|This article needs additional citations for verification. (January 2011)|
Volvo Penta was founded in 1907 in conjunction with the production of the first marine engine, B1. The Penta company soon became an established internal combustion engine manufacturer, which in 1927 delivered the engine for Volvo's first passenger car.
Volvo acquired Penta in 1935 and Volvo Penta has been part of the Volvo Group since then. It now provides internal combustion engines (ICEs) and complete power systems to the boating industry, power-generating equipment, and similar industrial applications. The business also manufacturers sterndrive and inboard drive systems such as the Volvo Penta IPS. The engine programme comprises petroleum fuel (diesel and petrol) engines with power outputs of between 7.5 and 1,500 kilowatts (10 and 2,039 PS; 10 and 2,012 bhp).
In 1868, engineer John G Grönvall founded a mechanical workshop and foundry in Skövde, Sweden. The business of John G Grönvall & Co was to supply everyday items.[clarification needed] The company became limited in 1875, known as Sköfde Gjuteri och Mekaniska Verkstad or simply Gjuteriet. Products ranged from pots and vents to stoves and brewery equipment. Soon Gjuteriet also started manufacturing agricultural equipment and equipment for sawmills.
The company expanded heavily in the early 1900s, and started producing steam engines and water turbines for hydraulic power plants. In 1907, a very fruitful co-operation with the Stockholm based engineering company Fritz Egnell began, with a one cylinder 3 hp compression ignition engine. The engine was simply named B1 - but a five men committee was set to find a name that would catch on. The committee failed, but as they were five, they settled for Penta.
In 1916, Egnell bought the company and the name changed to AB Pentaverken. Production was concentrated on engines, mostly for maritime applications. The years immediately after World War I were economically harsh, but a new product was introduced: a small two cylinder U2 outboard engine designed by Carl-Axel Skärlund. The U2 was slightly improved in 1926, and renamed U21 and remained in production until 1962. The U2/U21 was a great success and exported worldwide. In many countries, U21 is still synonymous with outboard engine.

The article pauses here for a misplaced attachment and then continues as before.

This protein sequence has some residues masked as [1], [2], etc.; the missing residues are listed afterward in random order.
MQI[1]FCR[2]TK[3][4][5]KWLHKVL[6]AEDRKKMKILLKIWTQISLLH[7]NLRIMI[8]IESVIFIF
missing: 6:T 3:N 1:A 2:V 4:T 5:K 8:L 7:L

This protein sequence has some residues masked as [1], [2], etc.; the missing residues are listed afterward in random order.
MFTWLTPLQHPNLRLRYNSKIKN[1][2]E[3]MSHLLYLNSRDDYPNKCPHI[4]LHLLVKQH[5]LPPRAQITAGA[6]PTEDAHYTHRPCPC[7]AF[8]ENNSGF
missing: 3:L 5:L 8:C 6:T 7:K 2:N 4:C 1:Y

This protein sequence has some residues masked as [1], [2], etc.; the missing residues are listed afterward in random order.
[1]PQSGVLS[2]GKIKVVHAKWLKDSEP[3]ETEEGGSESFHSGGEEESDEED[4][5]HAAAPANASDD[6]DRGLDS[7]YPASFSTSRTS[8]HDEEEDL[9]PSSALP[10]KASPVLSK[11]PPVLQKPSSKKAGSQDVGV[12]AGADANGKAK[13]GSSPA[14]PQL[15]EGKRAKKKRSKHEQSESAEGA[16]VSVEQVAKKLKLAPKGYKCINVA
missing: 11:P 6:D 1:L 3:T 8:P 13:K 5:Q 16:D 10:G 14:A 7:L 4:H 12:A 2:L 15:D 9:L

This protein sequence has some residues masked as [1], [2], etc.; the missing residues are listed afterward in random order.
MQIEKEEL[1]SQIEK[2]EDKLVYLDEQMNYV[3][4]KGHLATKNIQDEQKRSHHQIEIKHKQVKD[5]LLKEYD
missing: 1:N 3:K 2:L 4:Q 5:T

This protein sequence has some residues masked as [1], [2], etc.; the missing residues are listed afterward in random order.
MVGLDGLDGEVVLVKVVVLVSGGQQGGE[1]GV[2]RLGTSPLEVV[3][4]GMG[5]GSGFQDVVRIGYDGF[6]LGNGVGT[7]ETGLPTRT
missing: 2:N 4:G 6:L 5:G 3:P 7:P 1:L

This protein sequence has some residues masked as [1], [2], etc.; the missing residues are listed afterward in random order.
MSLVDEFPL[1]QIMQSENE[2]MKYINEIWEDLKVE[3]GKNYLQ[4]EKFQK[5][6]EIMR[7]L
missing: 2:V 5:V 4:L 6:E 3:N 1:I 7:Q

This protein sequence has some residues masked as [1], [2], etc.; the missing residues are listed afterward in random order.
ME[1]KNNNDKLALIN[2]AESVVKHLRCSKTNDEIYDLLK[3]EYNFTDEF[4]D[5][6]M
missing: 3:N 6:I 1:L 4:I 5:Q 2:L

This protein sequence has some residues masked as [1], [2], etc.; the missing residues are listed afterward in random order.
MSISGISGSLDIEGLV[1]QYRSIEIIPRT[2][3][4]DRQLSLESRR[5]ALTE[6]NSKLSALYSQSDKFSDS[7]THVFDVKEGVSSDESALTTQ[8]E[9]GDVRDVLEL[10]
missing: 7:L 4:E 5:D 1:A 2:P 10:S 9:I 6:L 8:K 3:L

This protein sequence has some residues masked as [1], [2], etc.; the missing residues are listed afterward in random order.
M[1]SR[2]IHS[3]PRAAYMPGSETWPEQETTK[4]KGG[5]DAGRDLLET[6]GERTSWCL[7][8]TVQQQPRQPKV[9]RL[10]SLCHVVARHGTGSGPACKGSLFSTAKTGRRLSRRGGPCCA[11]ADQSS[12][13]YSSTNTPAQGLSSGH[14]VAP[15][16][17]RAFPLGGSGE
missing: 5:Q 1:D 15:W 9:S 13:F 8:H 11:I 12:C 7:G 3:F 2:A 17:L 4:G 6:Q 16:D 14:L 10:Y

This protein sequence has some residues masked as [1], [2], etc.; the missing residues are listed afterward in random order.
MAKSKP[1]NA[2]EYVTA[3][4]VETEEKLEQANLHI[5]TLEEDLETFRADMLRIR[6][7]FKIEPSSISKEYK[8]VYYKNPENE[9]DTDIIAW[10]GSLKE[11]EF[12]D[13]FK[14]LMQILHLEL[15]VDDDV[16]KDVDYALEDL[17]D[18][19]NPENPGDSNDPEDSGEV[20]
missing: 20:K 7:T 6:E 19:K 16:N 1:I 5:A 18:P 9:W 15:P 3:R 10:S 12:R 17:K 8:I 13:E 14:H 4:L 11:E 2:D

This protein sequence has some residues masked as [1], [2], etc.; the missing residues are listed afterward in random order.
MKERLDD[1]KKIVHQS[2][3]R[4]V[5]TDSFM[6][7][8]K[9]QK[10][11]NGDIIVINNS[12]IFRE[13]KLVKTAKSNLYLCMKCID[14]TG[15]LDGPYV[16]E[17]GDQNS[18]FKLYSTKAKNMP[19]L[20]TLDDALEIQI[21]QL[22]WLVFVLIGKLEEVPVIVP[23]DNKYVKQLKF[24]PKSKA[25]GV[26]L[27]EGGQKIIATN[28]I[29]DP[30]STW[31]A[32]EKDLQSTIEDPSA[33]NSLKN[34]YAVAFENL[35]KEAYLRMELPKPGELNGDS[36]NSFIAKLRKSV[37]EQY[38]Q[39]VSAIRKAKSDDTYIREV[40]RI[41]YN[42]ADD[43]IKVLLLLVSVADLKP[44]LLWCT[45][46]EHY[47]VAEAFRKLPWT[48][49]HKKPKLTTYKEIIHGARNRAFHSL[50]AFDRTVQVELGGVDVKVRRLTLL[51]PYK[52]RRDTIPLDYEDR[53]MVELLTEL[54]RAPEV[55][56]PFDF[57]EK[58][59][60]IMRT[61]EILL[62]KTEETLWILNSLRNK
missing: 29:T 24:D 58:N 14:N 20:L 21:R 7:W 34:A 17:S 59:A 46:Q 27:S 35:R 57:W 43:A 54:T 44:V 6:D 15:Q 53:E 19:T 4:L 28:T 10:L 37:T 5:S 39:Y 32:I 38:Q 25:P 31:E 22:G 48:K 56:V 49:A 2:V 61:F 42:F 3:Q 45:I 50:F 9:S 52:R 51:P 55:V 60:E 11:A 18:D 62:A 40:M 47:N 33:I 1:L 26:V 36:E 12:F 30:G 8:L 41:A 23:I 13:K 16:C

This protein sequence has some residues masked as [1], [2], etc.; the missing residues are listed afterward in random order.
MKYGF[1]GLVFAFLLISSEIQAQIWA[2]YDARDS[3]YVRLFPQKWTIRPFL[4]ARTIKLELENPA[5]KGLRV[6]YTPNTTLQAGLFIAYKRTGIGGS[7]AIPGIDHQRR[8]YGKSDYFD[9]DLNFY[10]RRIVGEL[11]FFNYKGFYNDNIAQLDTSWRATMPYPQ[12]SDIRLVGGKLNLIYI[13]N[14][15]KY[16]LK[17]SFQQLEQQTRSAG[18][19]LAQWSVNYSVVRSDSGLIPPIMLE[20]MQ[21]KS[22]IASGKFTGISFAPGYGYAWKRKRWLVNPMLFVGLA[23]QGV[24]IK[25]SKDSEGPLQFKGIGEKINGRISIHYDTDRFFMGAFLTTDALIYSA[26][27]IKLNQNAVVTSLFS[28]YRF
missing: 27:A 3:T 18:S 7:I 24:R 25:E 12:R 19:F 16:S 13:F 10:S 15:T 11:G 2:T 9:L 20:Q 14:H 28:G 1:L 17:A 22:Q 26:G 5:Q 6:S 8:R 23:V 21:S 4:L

In 1925, Penta was approached by Assar Gabrielsson, the founder of Volvo, who needed an engine for the first Volvo automobile. Penta then designed the four cylinder 28 hp side valve Typ DA engine for the Volvo ÖV 4. In 1935, Penta became a subsidiary of Volvo.
Marine engines and complete marine propulsion systems
Volvo Penta has introduced some innovations to the marine engine market, including the sterndrive, contra-rotating propellers Duoprop, and Forward Drive. In recent years, Volvo Penta has launched IPS, a new "pod type" boat drive system with counter rotating forward-facing propellers operated by a joystick. Its engines are used by a number of boat manufacturers including Fairline Boats, Sunseeker, Riviera, Four Winns, and Cranchi. In conjunction with Volvo owned CPAC Systems, Volvo Penta and Yamaha Motor signed an agreement involving technological partnership in December 2010.
The company sells its engines to a variety of users, including many generator manufacturers such as Sdmo, Genpower, Kohler and Shanghai Dingxin Electric Group. Its engines are also used in mining equipment and stone-crushing machinery.
The company has a number of manufacturing bases for diesel engines at Vara, Sweden, Wuxi, China; and Lexington, Tennessee, United States, for all gasoline engines and sterndrives. Volvo Penta operates worldwide and has around 4,000 dealers in 130 countries.
- Volvo Penta. "The Volvo Penta IPS engine range (Volvo Penta North America, 2011)". Retrieved 2011-12-30.
- Sport Fishing 15 December 2010
- Volvo Penta statement 2009
- Wagner, Lon (May 8, 1995). "Volvo Penta Of The Americas: What's In A Name? After Years Of Being Regarded As Safe, Staid And Reliable, Volvo Penta Is Re-Examining The Role Of Its Brand Name In the Making Of Fast And Exciting Marine Engines.". Virginian-Pilot. p. 10. Retrieved 25 February 2010.